I glance up from my notebook and nod, release a nervous breath trapped inside my chest. Today is the day that I’m going back into the real world, to live with my dad, no walls around me, no restrictions. It scares the shit out of me, to be out there, free to do whatever I want, without anyone watching me, guiding me. I’ll be making decisions myself and I’m not sure if I’m ready for that.
“As ready as I’ll ever be, I guess,” I say, shutting my notebook and tossing it into my packed bag on the floor beside my feet. I aim to appear collected on the outside, but on the inside my heart is hammering about a million miles a minute, along with my thoughts. I can’t believe this is happening. I can’t believe I’m going out into the real world. Shit, I don’t think I can do this. I can’t. I want to stay here.
“You’re going to do awesome,” Davis assures me. “And you know if you need anyone to talk to, I’m totally here and we’ve got you set up with that sobriety support group and your dad got you a really good therapist to replace Charles.”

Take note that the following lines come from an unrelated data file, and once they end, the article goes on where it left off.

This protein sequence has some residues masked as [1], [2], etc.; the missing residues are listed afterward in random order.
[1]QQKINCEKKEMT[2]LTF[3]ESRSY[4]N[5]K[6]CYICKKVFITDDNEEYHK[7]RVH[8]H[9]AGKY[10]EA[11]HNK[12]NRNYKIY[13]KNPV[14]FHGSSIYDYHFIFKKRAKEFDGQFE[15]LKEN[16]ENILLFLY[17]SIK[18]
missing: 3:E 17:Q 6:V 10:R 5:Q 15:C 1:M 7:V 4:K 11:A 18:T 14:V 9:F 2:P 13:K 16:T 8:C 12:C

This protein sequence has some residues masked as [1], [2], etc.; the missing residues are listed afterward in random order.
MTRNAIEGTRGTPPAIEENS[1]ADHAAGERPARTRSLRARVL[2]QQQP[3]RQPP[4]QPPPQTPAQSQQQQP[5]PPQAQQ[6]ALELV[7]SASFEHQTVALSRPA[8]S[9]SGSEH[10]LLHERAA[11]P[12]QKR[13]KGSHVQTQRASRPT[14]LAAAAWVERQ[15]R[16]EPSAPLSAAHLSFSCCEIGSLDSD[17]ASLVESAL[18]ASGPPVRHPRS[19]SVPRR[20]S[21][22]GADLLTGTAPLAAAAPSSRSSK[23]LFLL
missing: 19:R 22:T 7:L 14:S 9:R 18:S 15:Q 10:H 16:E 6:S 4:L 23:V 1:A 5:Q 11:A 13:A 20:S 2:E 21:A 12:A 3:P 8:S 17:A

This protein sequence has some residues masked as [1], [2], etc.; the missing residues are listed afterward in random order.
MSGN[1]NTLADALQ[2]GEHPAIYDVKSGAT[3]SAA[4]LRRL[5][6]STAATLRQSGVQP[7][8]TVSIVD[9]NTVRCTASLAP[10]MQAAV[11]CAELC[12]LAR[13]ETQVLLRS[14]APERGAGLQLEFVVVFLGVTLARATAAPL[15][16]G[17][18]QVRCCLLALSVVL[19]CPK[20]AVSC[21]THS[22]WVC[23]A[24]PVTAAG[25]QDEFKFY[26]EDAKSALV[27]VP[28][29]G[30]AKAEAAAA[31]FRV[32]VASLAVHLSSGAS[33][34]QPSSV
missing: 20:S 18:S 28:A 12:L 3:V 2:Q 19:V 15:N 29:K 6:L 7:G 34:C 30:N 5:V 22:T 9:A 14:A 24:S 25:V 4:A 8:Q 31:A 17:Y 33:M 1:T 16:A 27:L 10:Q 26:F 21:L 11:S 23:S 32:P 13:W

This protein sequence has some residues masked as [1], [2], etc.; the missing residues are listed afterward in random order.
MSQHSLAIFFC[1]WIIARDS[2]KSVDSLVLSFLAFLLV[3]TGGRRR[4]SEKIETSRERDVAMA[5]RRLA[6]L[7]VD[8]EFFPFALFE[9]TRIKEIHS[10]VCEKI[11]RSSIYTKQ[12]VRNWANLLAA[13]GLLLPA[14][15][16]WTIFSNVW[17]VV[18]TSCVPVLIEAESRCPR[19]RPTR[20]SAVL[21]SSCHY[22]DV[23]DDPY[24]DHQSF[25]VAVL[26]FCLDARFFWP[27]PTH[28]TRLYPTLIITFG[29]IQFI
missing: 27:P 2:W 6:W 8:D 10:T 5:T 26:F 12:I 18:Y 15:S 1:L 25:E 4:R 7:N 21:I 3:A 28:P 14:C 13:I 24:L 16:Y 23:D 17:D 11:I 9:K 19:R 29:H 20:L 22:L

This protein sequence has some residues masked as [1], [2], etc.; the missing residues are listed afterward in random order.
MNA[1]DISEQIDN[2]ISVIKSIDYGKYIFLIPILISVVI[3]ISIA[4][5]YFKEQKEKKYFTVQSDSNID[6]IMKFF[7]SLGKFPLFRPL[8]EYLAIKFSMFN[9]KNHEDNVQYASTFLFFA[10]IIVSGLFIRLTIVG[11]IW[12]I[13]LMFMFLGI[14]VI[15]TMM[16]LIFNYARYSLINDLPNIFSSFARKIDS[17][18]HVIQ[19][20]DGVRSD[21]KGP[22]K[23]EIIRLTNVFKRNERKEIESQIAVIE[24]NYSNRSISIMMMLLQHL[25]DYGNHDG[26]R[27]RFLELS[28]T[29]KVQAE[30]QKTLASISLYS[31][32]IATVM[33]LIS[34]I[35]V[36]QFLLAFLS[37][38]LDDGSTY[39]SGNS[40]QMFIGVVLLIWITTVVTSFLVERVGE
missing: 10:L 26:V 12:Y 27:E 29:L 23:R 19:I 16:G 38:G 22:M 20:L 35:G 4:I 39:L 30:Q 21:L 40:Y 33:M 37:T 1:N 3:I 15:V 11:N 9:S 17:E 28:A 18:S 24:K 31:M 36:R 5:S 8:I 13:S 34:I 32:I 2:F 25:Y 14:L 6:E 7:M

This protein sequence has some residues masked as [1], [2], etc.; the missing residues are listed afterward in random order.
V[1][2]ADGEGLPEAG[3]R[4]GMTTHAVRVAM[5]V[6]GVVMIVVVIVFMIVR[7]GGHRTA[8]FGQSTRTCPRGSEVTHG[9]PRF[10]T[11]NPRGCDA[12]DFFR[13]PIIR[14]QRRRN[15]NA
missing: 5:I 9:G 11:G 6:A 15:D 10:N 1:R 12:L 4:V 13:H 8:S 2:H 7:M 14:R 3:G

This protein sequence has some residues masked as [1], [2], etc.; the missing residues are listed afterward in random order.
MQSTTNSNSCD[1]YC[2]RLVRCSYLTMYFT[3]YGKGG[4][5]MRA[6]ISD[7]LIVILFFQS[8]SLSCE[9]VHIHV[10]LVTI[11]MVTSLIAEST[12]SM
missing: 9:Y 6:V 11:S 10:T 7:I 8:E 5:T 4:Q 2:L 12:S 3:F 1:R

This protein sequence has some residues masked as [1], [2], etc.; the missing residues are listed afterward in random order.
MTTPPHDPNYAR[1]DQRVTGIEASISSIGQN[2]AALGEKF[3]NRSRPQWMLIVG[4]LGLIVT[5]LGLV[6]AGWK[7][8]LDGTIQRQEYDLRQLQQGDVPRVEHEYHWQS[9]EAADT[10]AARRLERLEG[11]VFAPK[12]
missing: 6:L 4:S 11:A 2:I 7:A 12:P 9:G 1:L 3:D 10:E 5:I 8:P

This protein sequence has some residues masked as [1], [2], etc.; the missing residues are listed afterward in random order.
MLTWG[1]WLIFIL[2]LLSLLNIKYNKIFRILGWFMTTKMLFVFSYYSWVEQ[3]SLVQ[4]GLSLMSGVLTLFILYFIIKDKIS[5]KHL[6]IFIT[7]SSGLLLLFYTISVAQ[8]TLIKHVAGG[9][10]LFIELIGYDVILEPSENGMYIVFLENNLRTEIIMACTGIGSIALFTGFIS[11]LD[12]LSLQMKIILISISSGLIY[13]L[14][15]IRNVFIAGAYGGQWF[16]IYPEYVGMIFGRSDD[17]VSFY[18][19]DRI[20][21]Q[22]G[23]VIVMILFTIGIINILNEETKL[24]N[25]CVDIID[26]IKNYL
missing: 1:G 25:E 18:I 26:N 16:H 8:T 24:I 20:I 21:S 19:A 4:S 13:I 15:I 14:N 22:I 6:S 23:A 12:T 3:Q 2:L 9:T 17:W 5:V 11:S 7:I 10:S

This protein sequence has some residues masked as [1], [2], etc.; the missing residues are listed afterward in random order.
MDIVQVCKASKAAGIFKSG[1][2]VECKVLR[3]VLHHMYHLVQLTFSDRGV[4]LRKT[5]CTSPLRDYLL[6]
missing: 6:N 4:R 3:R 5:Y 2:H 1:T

When I first met Davis, I thought he was a patient at the drug facility, with his laid-back attitude and the casual plaid shirts and jeans he always wears, but it turned out he was the counselor that I’d be spending two months with during my recovery here. He’s a pretty cool and oddly enough was once an addict, too, so he gets some of my struggles. Not all of them, though.
I get to my feet and pick up my bag. “I hope you’re right.”
“I’m always right about these things,” he jokes, giving me an encouraging pat on the back as I head past him and out the door. “I can always tell the ones who are going to make it.” He places two fingers to his temple. “I have a sixth sense for it.”